Char siu (Cantonese barbecue pork)

This simple recipe results in  char siu as authentic as the ones you'll find in the best Cantonese restaurants.
This simple recipe results in char siu as authentic as the ones you'll find in the best Cantonese restaurants. Photo: Kristoffer Paulsen

Char siu has a certain deliciousness that's forever locked in my food memories. I can still recall eating it with all its charry, smoky goodness dripping with sticky honey as a kid in my family's restaurant in Malaysia. Although pork shoulder is traditionally used in char siu, Australian pork is much leaner than Chinese pork. So I've been using pork belly lately to replicate the lean-fat ratio that makes Hong Kong's char siu so succulent and delectable.


500g pork belly, skin and top layer of fat removed

2 garlic cloves, finely chopped

spring onions, thinly sliced to serve


1 tbsp light soy

1½ tsp dark soy

½ tsp white pepper

1 tbsp hoisin sauce

2 cubes red fermented bean curd, mashed (see note)

½ tsp five spice powder

1 tbsp honey

1 tbsp Mei Kuei Lu Chiew liquor (see note)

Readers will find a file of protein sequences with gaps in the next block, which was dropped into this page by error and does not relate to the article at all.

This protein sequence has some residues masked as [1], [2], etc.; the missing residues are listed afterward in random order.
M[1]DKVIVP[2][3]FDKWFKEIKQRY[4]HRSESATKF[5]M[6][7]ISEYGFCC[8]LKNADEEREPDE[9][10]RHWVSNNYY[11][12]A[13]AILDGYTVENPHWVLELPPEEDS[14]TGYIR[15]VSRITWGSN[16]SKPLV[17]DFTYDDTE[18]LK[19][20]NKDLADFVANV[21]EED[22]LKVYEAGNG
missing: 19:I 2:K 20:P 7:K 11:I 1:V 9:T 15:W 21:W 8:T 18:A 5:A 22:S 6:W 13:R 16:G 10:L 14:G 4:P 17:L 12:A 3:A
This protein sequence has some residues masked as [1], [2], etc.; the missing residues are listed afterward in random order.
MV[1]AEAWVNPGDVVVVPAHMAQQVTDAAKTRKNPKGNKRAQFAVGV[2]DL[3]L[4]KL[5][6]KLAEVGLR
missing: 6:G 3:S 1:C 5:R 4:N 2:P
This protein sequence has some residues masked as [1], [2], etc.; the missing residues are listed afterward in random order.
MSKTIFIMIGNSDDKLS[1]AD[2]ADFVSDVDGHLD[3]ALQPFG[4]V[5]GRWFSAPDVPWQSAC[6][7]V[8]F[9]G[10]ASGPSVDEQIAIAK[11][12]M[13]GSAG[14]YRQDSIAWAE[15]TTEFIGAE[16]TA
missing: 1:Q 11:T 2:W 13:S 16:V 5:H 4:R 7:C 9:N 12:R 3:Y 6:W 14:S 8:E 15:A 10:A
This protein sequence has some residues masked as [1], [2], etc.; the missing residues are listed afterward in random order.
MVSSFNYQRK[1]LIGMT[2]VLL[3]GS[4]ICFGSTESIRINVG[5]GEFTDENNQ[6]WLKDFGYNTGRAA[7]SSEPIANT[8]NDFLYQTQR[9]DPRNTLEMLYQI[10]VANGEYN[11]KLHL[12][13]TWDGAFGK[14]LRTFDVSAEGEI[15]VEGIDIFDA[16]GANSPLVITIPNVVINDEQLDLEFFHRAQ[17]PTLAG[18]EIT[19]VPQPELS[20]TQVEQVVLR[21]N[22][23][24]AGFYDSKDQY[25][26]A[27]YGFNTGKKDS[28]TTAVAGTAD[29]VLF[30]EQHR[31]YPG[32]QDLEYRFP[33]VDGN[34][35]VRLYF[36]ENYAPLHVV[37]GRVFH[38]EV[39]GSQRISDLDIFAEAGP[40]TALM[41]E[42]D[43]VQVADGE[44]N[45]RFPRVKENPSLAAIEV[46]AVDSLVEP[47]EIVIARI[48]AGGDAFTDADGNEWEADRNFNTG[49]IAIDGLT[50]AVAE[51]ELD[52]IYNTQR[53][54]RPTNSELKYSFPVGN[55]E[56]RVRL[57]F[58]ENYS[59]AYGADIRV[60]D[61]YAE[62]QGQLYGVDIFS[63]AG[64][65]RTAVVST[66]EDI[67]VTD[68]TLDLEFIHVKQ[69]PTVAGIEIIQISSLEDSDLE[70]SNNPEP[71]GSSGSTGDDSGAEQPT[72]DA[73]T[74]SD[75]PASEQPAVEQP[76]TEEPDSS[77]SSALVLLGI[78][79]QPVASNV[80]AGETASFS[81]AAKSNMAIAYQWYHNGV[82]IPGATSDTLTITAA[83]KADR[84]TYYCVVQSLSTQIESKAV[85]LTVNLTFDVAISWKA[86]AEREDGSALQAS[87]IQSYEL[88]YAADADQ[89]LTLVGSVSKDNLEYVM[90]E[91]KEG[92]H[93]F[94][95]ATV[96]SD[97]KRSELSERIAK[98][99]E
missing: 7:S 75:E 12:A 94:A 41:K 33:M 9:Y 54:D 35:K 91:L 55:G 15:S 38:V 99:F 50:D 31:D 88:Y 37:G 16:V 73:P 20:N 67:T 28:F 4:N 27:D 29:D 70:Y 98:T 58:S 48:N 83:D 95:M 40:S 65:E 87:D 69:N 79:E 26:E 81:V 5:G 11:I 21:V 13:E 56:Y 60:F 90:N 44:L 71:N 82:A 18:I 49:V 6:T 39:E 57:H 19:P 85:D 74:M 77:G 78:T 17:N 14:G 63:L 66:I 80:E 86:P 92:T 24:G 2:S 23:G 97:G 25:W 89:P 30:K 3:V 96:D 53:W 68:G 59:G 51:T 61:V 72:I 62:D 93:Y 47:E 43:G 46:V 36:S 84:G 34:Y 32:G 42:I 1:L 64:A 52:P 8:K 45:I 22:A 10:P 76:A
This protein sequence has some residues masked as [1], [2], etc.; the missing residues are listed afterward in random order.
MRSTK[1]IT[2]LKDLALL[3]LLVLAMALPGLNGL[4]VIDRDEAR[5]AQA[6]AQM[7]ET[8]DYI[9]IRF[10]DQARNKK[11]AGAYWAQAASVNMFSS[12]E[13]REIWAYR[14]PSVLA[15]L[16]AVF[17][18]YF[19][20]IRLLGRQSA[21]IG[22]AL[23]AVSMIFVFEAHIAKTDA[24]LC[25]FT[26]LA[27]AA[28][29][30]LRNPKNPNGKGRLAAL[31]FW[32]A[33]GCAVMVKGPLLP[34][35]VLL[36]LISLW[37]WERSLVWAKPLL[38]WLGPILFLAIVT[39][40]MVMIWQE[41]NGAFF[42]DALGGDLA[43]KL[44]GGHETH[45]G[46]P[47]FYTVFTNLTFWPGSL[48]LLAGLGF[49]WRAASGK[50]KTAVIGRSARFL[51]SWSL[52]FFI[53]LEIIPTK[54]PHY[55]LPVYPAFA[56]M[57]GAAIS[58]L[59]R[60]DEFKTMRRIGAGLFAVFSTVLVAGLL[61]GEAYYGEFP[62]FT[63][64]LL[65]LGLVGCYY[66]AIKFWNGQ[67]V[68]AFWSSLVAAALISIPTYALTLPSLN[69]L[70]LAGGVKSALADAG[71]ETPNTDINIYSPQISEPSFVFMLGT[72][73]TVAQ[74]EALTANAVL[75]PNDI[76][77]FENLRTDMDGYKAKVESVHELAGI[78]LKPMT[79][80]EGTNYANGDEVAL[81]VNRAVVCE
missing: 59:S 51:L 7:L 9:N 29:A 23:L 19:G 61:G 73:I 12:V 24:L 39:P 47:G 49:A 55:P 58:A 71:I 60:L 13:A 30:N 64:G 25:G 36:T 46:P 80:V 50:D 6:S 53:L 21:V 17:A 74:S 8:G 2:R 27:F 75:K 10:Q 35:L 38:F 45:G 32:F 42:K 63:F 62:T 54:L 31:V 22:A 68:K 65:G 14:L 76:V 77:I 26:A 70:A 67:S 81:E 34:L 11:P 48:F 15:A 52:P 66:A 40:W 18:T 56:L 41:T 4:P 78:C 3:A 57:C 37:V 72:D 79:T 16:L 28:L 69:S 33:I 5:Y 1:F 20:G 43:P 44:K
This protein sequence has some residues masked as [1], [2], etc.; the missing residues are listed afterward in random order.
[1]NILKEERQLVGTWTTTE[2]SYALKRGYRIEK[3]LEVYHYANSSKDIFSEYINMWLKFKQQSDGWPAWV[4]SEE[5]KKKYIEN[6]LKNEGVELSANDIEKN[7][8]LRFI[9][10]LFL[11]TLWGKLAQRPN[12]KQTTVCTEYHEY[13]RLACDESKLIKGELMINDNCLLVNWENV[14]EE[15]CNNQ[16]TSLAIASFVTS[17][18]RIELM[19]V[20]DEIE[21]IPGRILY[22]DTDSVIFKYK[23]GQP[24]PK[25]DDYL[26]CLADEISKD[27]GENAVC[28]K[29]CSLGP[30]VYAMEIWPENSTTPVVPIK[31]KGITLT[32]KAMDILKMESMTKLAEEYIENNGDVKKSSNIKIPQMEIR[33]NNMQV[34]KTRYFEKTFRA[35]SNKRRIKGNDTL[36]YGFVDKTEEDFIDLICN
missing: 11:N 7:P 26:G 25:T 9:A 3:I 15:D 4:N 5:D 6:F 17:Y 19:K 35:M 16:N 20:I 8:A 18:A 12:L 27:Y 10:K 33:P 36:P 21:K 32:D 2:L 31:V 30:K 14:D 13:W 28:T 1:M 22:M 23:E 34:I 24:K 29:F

1. Cut the pork lengthwise into strips 5cm wide and 2.5cm thick.

2. Heat all marinade ingredients over low flame and stir until blended. Leave to cool. Stir in chopped garlic and massage the marinade into the pork. Cover with plastic wrap and leave to marinate in the refrigerator for at least 5-6 hours or overnight.

3. Before roasting, bring the pork back to room temperature. Preheat oven to 240C (220C fan-forced). Drain off excess marinade into a bowl. Place the pork on a roasting rack (leaving as much space as possible) in the middle of the oven and put a roasting pan containing a cupful of hot water underneath on the bottom rack. Roast the meat for 20 minutes, basting it with the marinade every 6-7 minutes. Flip the pork and reduce to 160C fan-forced (180C conventional) and cook for another 15 minutes or until the internal temperature of the meat reaches 74C.

4. By now, it will be beautifully caramelised and crisp. Remove and leave the pork to cool briefly before slicing it into bite-sized pieces. Garnish with spring onions and serve as an appetiser or with steamed rice.

Note: Red fermented bean curd (nam yue in Cantonese) is a funky ingredient sold in jars. Mei Kuei Lu Chiew liquor is made with sorghum and rose petals and adds a delicate fragrance to the marinade. Find more of my Asian supermarket shopping tips here.